By Jerry Roberts of Newsmakers
Sheila Lodge wrote the e book — literally — about the historical past of setting up policy in Santa Barbara, and she won’t mince terms about the latest vivid strategy right before Metropolis Council to tackle our alleged “housing disaster.”
The proposal, tagged with the beguiling identify “Flooring Place Ratio” (Considerably), suggests the longtime Arranging Commissioner and former Mayor, “ought to be dropped.”
Plan wonk, city organizing writer and Pearl Chase successor, Commissioner Lodge responded in a Newsmakers job interview to the present-day Metropolis Hall debate more than Far, an abstruse but vastly consequential strategy to spur construction of rental housing, being pushed by architects, builders and a couple of professional-enhancement council members.
As Josh Molina and Nick Welsh both equally have described, the discussion has been put on hold pending a ….wait for it…new consultant’s report about possibilities for in which and how to construct residences and condos that the middle course – think teachers, cops and firefighters – truly can afford.
Sheila, wielding Precise Details, figures and the fundamentals of source and demand from customers, not to point out the guidelines of arithmetic, helps make a persuasive case that substituting these a system — in which constructing dimensions replaces the quantity of units as the essential criteria in approval of multi-device developments – not only would fail to meet the goals of churning out “inexpensive” housing but also pave the way for 60-foot properties that might sign the conclusion of Santa Barbara’s one of a kind and meticulously curated little town allure, layout and aesthetic.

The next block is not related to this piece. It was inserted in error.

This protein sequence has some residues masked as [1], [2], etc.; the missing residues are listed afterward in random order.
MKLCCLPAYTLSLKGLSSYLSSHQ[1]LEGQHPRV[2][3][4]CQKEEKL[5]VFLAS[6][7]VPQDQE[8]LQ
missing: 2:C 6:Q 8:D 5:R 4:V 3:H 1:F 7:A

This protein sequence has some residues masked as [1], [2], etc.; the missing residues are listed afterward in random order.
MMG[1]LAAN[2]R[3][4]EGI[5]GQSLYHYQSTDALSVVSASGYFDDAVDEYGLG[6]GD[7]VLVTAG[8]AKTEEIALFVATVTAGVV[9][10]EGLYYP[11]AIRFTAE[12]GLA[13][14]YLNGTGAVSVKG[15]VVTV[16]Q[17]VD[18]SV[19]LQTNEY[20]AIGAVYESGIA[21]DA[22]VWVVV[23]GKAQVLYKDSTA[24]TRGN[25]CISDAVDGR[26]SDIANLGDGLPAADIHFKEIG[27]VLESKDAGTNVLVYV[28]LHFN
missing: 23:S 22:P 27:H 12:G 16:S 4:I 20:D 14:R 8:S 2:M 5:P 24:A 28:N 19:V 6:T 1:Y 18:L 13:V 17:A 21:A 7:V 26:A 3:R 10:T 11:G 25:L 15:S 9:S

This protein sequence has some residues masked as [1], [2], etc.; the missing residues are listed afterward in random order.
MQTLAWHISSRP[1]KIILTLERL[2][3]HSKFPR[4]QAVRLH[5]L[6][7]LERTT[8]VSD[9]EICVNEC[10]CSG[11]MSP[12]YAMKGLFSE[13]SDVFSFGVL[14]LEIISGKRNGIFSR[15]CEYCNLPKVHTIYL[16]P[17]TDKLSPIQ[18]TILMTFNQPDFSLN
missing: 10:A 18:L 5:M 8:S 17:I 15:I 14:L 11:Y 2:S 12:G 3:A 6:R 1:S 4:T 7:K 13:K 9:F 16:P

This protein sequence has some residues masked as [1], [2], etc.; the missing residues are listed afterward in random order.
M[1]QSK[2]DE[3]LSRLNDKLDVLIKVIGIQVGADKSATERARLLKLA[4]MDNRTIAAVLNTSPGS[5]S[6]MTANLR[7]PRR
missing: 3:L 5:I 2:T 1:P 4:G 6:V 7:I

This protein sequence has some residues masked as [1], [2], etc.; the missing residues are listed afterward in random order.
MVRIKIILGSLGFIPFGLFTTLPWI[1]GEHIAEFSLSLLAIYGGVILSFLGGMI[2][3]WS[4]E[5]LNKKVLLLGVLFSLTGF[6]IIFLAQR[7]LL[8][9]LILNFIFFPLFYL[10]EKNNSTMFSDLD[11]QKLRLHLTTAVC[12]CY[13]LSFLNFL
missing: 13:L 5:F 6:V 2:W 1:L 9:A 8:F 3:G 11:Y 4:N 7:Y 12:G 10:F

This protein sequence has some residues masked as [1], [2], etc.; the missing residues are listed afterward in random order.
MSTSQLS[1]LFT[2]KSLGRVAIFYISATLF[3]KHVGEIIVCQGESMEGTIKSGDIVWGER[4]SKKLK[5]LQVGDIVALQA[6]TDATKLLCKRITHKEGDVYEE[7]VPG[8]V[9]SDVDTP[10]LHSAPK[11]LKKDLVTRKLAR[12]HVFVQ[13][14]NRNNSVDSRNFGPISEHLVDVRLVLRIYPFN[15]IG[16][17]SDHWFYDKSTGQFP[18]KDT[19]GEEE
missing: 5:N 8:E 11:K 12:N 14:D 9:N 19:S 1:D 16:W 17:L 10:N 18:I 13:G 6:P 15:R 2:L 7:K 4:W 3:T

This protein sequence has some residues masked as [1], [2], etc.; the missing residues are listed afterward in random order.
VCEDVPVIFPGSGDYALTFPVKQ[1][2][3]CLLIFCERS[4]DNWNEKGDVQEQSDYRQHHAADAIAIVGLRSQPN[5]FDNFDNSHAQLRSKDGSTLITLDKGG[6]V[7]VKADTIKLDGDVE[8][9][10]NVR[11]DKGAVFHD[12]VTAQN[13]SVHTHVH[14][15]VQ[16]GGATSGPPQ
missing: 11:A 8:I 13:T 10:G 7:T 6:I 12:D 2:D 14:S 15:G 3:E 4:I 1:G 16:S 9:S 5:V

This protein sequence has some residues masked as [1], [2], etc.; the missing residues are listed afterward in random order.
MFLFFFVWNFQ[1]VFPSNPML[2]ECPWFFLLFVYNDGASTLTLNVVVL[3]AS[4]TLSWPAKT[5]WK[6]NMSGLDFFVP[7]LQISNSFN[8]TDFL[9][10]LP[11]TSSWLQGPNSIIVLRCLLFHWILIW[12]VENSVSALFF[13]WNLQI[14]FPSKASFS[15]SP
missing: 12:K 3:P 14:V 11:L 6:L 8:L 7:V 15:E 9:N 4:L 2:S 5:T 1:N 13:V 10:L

In our discussion, Lodge details to Santa Barbara’s large building prices — three situations the statewide per sq. foot normal — offers a precise and favorable accounting of the present-day pro-rental advancement plan — which is the AUD, not the ADU, for individuals trying to retain their acronyms straight — and delivers historical point of view of how the city’s housing debate has been underway for around a century — her trim but indispensable volume “Santa Barbara: An Uncommonplace American City/How Thoughtful Arranging Formed a Metropolis” should really be essential reading for any person feeling the will need to opine publicly on the difficulty.
Together the way, she also delivers some intriguing political observations — including her endorsements for Mayor and Council (spoiler inform: it’s Randy and Kristen).